Trump facilitated Taliban takeover: US senator

Hollen denies Pakistan played any role in supporting the group coming to power


News Desk September 17, 2021
Taliban fighters patrol outside the Shaheed Rabbani Education University in Kabul Aamir QURESHI AFP

US Senator Chris Van Hollen on Tuesday maintained that former president Trump’s administration had facilitated the Taliban coming to power in Afghanistan, and defended Pakistan, saying the country had released three top Taliban commanders at the behest of the then US government to facilitate the Afghan peace process.

Hollen, a Maryland Democrat, was speaking at the first senate hearing on the US withdrawal from Afghanistan. The senator observed that it was in Pakistan’s interest to “prevent chaos and civil war” in its neighbourhood.

During the Senate Foreign Relations Committee hearing, some Republican lawmakers held the Biden administration responsible for the turmoil and Taliban takeover that followed the US withdrawal from Afghanistan last month. Meanwhile, both Republicans and Democrats accused Pakistan of supporting the Afghan Taliban during the 20-year war.

Responding to these allegations, Senator Van Hollen engaged in a discussion with Secretary of State Antony Blinken.

“Is it not the fact that the Trump administration asked the Pakistani government to release three top Taliban commanders as part of that process?” he asked.

“That’s correct,” Blinken replied.

Blinken responded in the affirmative when Hollen pointed out that Taliban leader Abdul Ghani Baradar was released at the request of the US, former Afghan regime was not included in Doha talks and forced to release 5,000 Taliban prisoners who were later involved in Kabul’s takeover.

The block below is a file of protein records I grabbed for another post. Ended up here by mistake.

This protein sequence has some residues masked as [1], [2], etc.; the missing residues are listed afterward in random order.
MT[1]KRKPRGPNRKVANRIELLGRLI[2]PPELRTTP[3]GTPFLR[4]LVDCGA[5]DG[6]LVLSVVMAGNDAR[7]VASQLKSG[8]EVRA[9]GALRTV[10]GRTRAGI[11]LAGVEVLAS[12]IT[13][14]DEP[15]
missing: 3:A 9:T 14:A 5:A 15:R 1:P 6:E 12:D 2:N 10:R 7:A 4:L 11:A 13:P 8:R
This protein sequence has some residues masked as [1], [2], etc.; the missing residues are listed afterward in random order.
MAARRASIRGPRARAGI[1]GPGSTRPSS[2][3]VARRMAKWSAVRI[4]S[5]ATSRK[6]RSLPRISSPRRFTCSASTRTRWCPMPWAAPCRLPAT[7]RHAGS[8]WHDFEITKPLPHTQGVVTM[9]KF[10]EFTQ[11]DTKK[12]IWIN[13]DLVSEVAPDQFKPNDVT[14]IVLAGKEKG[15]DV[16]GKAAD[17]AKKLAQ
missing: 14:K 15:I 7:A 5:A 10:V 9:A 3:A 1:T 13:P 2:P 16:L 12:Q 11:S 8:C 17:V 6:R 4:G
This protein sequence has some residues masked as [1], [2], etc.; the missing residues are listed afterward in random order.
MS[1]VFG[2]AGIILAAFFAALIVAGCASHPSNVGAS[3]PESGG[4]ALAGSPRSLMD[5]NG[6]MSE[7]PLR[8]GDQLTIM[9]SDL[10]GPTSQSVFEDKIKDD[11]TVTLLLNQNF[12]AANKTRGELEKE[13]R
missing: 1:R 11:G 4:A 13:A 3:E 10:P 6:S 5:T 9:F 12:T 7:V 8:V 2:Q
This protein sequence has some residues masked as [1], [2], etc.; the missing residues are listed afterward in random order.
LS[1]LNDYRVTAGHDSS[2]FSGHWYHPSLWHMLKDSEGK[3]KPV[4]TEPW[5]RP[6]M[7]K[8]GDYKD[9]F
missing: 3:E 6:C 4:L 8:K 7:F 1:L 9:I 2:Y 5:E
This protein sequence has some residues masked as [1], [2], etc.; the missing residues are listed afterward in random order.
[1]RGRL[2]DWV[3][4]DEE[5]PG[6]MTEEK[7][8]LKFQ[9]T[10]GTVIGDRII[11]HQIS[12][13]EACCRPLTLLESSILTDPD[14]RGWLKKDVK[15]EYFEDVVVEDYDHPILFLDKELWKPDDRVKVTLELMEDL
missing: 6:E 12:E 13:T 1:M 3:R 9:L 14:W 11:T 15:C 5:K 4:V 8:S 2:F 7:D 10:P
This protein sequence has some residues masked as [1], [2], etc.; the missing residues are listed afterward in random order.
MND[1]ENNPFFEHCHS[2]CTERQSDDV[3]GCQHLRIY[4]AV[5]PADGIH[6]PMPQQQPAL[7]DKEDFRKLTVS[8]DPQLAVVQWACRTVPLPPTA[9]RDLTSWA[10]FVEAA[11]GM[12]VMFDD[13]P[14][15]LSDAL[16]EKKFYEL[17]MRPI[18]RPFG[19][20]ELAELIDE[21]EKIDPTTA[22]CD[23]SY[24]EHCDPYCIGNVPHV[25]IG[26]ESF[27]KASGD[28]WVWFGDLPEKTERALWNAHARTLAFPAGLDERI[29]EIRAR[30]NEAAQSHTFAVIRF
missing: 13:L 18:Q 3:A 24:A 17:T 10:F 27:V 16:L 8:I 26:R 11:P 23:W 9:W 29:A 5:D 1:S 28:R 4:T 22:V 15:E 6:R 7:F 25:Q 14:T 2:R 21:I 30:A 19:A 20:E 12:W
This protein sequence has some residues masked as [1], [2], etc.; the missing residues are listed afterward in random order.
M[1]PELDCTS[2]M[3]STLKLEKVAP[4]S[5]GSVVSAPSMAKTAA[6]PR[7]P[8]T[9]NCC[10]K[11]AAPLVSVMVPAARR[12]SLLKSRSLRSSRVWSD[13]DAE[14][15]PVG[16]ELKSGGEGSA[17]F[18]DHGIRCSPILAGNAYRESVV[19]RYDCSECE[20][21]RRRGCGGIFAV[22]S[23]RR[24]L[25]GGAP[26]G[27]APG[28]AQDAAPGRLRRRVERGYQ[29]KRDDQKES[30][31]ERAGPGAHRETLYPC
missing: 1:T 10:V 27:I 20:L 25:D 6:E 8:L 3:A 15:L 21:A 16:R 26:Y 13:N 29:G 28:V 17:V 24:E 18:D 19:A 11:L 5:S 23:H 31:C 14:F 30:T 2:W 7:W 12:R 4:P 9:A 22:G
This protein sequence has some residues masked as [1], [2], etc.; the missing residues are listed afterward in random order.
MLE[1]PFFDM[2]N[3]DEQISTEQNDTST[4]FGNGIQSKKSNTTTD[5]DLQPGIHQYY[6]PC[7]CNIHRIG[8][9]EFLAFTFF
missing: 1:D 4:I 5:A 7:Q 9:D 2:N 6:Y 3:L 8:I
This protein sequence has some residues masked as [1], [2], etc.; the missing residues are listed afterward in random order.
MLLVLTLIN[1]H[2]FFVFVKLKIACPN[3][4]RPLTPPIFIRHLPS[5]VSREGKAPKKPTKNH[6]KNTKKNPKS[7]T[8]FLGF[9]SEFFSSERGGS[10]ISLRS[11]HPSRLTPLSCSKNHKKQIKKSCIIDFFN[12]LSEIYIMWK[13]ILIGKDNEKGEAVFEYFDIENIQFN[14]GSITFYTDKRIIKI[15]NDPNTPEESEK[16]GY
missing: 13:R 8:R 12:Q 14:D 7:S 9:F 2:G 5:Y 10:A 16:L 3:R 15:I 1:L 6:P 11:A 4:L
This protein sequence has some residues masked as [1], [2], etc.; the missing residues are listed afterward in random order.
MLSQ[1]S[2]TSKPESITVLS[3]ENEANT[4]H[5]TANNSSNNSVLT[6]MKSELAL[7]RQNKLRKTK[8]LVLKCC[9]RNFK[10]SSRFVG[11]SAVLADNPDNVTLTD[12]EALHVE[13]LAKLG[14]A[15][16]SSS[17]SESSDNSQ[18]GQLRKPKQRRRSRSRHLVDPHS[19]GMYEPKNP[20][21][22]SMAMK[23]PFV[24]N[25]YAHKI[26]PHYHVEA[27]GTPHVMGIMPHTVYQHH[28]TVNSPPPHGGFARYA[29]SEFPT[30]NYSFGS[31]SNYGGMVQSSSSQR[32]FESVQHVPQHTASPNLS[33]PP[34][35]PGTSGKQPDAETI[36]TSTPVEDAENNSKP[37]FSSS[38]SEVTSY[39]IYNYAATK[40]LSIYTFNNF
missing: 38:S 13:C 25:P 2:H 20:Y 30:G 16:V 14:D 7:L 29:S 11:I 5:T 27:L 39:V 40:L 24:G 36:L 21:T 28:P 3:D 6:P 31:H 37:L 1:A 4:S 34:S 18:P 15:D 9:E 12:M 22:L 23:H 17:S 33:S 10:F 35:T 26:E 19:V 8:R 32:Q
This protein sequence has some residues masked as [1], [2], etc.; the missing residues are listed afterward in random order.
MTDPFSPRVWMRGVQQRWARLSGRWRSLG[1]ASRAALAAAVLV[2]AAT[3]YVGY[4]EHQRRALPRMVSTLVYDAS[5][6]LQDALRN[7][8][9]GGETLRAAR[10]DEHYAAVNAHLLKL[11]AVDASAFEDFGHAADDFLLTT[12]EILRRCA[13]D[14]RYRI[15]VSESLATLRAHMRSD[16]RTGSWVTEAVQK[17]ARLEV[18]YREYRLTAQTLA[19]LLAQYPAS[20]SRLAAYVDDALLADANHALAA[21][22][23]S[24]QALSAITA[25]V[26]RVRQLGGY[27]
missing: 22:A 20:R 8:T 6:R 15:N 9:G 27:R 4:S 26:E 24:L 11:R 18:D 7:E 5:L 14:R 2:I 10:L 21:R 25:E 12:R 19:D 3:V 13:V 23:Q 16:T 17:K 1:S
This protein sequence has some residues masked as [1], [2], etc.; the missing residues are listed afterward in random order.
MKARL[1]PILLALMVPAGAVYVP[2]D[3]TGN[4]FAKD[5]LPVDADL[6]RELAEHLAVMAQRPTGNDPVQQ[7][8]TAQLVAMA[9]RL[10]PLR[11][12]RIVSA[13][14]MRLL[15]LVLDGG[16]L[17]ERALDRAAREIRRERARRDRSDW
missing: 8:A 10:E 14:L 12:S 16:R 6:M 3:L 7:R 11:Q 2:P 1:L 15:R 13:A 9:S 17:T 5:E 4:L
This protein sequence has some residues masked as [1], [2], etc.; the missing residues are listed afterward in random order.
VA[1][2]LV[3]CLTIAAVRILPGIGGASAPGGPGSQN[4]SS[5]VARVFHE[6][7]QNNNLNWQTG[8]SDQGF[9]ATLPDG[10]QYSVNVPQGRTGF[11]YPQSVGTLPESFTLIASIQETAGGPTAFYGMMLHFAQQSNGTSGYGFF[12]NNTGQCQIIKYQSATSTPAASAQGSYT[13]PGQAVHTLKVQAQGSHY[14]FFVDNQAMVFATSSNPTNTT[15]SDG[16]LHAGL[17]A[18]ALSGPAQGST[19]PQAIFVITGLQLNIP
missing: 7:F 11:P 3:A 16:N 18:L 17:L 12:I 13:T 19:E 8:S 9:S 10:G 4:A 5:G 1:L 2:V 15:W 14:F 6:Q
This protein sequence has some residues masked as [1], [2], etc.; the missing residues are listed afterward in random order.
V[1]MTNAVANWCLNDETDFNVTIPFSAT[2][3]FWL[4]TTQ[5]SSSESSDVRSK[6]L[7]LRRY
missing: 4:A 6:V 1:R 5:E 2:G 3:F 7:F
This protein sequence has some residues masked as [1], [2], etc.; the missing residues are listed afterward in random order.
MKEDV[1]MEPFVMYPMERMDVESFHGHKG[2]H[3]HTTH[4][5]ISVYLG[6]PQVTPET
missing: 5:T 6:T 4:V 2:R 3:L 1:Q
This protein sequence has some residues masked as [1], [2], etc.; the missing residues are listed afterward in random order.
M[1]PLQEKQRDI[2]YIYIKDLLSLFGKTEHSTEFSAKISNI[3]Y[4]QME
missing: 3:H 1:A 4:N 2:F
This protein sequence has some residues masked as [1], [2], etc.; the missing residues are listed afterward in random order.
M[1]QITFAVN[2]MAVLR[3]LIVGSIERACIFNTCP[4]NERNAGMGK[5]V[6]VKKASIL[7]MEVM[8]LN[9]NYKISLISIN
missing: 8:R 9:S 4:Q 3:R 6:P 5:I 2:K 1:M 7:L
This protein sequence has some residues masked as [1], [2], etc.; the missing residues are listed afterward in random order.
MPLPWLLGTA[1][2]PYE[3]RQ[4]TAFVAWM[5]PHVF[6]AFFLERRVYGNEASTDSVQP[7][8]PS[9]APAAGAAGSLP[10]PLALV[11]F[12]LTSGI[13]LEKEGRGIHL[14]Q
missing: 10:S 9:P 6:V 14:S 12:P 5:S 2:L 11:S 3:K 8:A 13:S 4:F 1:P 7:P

Read More: Mullah Baradar, Haqqani dispel rumours of Taliban rifts

The US secretary of state also agreed with Hollen when he recalled that an agreement was reached which stated that the US forces would leave Afghanistan by May and would not be attacked but there was no such restriction on attacking the Afghan forces.

“And so, we pick a date. We say to the Taliban you can attack Afghan forces and then we say, now let’s negotiate the future of Afghanistan. Isn’t the way it was set up when you walked in?” the senator asked. “That’s essentially, yes," Blinken replied.

“There is a saying in Afghanistan, partners have watches, we have the time. So, the Trump administration, with this negotiation, set it up perfectly for the Taliban. Greenlight to attack the Afghan forces. No discussions going forward," Hollen said.

Blinken responded: “I believe that’s accurate.”

Senator Van Hollen reminded secretary Blinken that former president Donald Trump even censured President Joe Biden for not withdrawing the forces by May, as agreed in the US-Taliban agreement.

He observed that the Biden administration now had both Pakistan and India on the table because the Afghan dispute could not be resolved without involving regional players.

“I think a number of those countries, at least Pakistan — like India, like the others — have an interest in preventing chaos and civil war in Afghanistan,” he added.

Mentioning the hostility of some lawmakers towards both Pakistan and the Biden administration, he said: “The level of hypocrisy in this Congress is staggering.”

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